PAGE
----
Crosses on public buildings: Yes or No?
By Dr. Jeff Mirus ( bio - articles - email ) | May 15, 2018
I would not single out this issue, since it comes from a correspondent I had already mentioned, except that in this case we have a good question. In response to our story on the German State of Bavaria’s decision to put crosses on public buildings, we received an email stating categorically: “I am a proud Catholic, but crosses DO NOT belong on public buildings anywhere.”
To this I responded as follows: “Thanks for your note, but I wonder what Our Lord would say? Surely He is the God of the public order as well as of the private? Surely any nation should honor Christ publicly, just as we should honor Him in everything we do.”
Here is the inevitable make-up-your-own-religion reply:
Our Lord (Whom I revere!) would say, “My cross does NOT belong on public buildings.” It’s that simple. I also have a feeling he would shake his head in sad sorrow at you and your ilk.
You may recall “you and your ilk” from the first piece in this little series on bizarre emails. It is apparently a kind of branding iron. But the question remains: What can be said against manifestations of faith in Christ in the public order? And what can be said in favor?
Background and Principles
In a time and a place in which a deeply Catholic culture was the norm—I mean in medieval Christendom—nobody had any difficulty with public manifestations of Christian faith. In fact, most would have been scandalized by its lack. For a Christian society to suddenly balk at signs of Christ’s presence and authority when it comes to government would have been taken as a deliberate decision to free political power from Our Lord’s moral teaching and spiritual influence. As such, it would have been seen as a fully conscious betrayal of the highest principles of human government.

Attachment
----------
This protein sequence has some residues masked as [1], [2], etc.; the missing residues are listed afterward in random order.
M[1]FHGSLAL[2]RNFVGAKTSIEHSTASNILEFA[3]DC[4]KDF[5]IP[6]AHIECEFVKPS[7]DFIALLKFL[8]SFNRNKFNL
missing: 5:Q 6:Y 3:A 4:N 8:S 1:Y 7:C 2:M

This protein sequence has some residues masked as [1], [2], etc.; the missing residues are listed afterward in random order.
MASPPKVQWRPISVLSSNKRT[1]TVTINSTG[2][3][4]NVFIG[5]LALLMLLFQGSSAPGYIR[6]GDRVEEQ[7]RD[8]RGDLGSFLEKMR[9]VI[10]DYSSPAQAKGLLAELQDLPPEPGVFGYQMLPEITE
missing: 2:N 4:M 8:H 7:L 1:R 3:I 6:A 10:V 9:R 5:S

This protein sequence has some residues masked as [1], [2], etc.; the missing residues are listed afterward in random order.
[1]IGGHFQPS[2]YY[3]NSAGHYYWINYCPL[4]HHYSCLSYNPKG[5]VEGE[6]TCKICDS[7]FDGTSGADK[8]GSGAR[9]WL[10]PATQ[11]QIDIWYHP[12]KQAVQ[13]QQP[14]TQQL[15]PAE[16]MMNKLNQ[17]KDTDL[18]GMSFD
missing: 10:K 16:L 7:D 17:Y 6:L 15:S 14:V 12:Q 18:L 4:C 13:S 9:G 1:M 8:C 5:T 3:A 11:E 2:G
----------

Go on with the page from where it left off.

Moreover, we have it on the authority of the Magisterium of the Catholic Church that it is not only proper but ideal for the public order to recognize both the Kingship of Christ and the moral and spiritual authority of the Church. To take but one example, we have the following, extracted from Pope Pius IX’s encyclical in 1864, Quanta Cura (Condemning Current Errors):
For you well know, venerable brethren, that at this time men are found not a few who, applying to civil society the impious and absurd principle of “naturalism,” as they call it, dare to teach that “the best constitution of public society and (also) civil progress altogether require that human society be conducted and governed without regard being had to religion any more than if it did not exist; or, at least, without any distinction being made between the true religion and false ones.” 
And, since where religion has been removed from civil society, and the doctrine and authority of divine revelation repudiated, the genuine notion itself of justice and human right is darkened and lost, and the place of true justice and legitimate right is supplied by material force, thence it appears why it is that some, utterly neglecting and disregarding the surest principles of sound reason, dare to proclaim that “the people’s will, manifested by what is called public opinion or in some other way, constitutes a supreme law, free from all divine and human control; and that in the political order accomplished facts, from the very circumstance that they are accomplished, have the force of right.” 
But in the modern West, as the chief opinion-makers and authorities have progressively abandoned the Christian faith—and indeed as society itself has become less homogeneous—another aspect of the common good has come to the fore, namely the need to preserve peace and harmony as much as possible among persons and groups with very diverse beliefs. Therefore, Pope Leo XIII emphasized the importance of prudence, as expressed in 1885 in his encyclical Immortale Dei (On the Christian Constitution of States):